Goldcorp throws cold water on stock touts http://www.vancouversun.com/Goldcorp+throws+cold+water+stock+touts/5317132/story.html#ixzz1WF0MWYab
By David Baines, Vancouver Sun August 27, 2011 3:14 AM
Unscrupulous stock tout services have been pumping U.S. junior exploration companies by suggesting that Vancouver-based senior gold producer Goldcorp Inc. is about to buy them out at huge premiums to their prevailing market prices.
The latest tout service to do this is Stock Castle, a wholly owned subsidiary of Fidelity Ltd., which is said to be located in the British Virgin Islands.
Stock Castle has issued an "Urgent Buy Alert" on Lone Star Gold Inc., a junior exploration company based in Albuquerque, N.M.
Stock Castle says Lone Star is "estimated to be sitting on gold and silver worth at least $18.14 BILLION!" which makes it "Goldcorp's NEXT takeover target!"
Lone Star shares are trading at just under a dollar on the dreadful OTC Bulletin Board in the United States, but Stock Castle claims that Goldcorp "could gobble it up for $179 or more per share!"
"Don't wait until Lone Star receives that near-certain takeover offer from giant Goldcorp!" it tells prospective investors.
Stock Castle's premise is that Goldcorp's El Sauzal mine in Mexico is running out of gold, and will be anxious to boost reserves by acquiring Lone Star's La Candalaria project, which is right next door. Goldcorp, for its part, rejects any suggestion that it is about to make a bid for Lone Star.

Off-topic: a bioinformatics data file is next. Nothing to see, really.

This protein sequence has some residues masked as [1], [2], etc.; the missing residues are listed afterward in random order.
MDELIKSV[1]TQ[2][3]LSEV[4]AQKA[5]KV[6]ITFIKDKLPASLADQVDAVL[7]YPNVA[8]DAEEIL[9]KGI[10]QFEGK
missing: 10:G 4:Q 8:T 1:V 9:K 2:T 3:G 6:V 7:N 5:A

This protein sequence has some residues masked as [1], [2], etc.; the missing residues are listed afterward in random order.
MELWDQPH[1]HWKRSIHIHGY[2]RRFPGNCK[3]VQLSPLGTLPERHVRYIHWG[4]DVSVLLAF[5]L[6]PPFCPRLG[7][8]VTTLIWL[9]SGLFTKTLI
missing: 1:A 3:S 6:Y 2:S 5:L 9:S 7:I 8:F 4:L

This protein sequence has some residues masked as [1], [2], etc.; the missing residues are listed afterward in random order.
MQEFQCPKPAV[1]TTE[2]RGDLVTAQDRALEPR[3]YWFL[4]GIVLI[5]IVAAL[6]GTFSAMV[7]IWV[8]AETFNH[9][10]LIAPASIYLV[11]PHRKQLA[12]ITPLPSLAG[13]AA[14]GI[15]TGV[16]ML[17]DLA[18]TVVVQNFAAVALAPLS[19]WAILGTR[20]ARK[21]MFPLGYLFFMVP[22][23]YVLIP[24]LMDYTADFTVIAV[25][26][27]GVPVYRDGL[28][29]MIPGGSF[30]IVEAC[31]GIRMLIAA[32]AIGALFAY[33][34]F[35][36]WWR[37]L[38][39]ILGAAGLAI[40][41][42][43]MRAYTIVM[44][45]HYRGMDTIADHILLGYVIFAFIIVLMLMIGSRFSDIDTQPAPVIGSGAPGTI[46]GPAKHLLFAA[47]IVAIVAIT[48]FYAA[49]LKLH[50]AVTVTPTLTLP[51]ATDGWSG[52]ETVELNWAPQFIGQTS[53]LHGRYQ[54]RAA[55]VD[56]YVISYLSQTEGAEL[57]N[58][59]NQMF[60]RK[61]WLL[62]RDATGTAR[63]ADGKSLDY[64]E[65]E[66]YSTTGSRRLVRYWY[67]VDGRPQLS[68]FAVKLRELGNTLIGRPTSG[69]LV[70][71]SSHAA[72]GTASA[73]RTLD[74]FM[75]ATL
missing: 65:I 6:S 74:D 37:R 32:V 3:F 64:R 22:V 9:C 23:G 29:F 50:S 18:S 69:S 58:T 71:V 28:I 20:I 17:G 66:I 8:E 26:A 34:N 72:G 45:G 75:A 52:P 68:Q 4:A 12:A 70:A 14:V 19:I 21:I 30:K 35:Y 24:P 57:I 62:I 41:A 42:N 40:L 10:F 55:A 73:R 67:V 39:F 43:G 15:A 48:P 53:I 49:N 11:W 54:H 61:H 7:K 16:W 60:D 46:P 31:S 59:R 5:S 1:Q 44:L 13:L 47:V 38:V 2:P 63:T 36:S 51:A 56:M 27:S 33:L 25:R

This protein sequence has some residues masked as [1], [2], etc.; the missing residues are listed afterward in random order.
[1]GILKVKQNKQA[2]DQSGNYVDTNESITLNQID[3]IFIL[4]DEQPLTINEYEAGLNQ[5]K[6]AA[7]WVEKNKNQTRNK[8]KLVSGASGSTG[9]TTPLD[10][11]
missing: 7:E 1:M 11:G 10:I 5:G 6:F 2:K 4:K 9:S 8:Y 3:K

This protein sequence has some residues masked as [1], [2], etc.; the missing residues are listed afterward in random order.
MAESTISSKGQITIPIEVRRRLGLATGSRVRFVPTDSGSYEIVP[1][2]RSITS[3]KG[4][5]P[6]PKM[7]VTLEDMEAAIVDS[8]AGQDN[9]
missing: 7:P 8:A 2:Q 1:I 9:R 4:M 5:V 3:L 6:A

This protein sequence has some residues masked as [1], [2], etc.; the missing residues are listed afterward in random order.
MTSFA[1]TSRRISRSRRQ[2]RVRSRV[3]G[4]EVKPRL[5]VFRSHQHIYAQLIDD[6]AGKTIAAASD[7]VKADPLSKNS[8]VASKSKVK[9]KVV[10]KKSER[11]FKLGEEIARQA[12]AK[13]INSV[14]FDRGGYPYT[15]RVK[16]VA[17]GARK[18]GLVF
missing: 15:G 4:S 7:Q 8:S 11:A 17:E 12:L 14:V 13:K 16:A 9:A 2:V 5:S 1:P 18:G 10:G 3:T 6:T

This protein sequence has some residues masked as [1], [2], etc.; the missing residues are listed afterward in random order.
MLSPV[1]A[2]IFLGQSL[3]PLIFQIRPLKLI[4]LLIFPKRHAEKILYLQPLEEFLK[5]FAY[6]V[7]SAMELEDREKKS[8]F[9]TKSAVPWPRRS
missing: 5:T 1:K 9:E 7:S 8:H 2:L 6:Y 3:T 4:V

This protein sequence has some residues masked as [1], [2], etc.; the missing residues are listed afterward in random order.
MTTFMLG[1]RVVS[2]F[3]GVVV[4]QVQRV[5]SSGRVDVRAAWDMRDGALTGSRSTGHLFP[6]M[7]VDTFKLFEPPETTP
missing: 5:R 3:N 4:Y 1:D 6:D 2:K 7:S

"This is inconsistent with anything we have said to the market," David Deisley, Goldcorp's executive vicepresident of corporate affairs and general counsel, said in an interview Friday. Deisley said he has asked Goldcorp's U.S. counsel to send a letter to the U.S. Securities and Exchange Commission disavowing any relationship with Lone Star and urging the agency to intervene. "Promoters who do these sorts of things do a disservice in terms of manipulating the market and taking advantage of people. We hope the SEC will take appropriate action to protect the integrity of the market," he said.
So who is sponsoring this nonsense?
The disclaimer at the bottom of Stock Castle's alert states that it was paid $100,000 for distributing the alert, but it doesn't say who paid the money. Lone Star's investor relations person, who declined to give his name, initially disavowed any knowledge of the Stock Castle alert.
He later admitted that several people had mentioned it to him, but he claimed he hadn't bothered to look at it.
"We wouldn't comment on any third-party commentary," he said.
Maybe he wouldn't, but if Lone Star was a B.C. reporting issuer, B.C. Securities Commission enforcement staff might very well require the company to disavow it, as they did with Vancouver-based Kunekt Corp. a few months ago when U.S. newsletter writer Eric Dickson made preposterous claims about that company.
Stock Castle's invocation of Goldcorp's name is not an isolated event. During the past two years, U.S newsletter writers Eric Dany, John Myers and James Rapholz - all well-known stock touts - have promoted American Sierra Gold Corp. or Gold American Mining Corp. on exactly the same premise.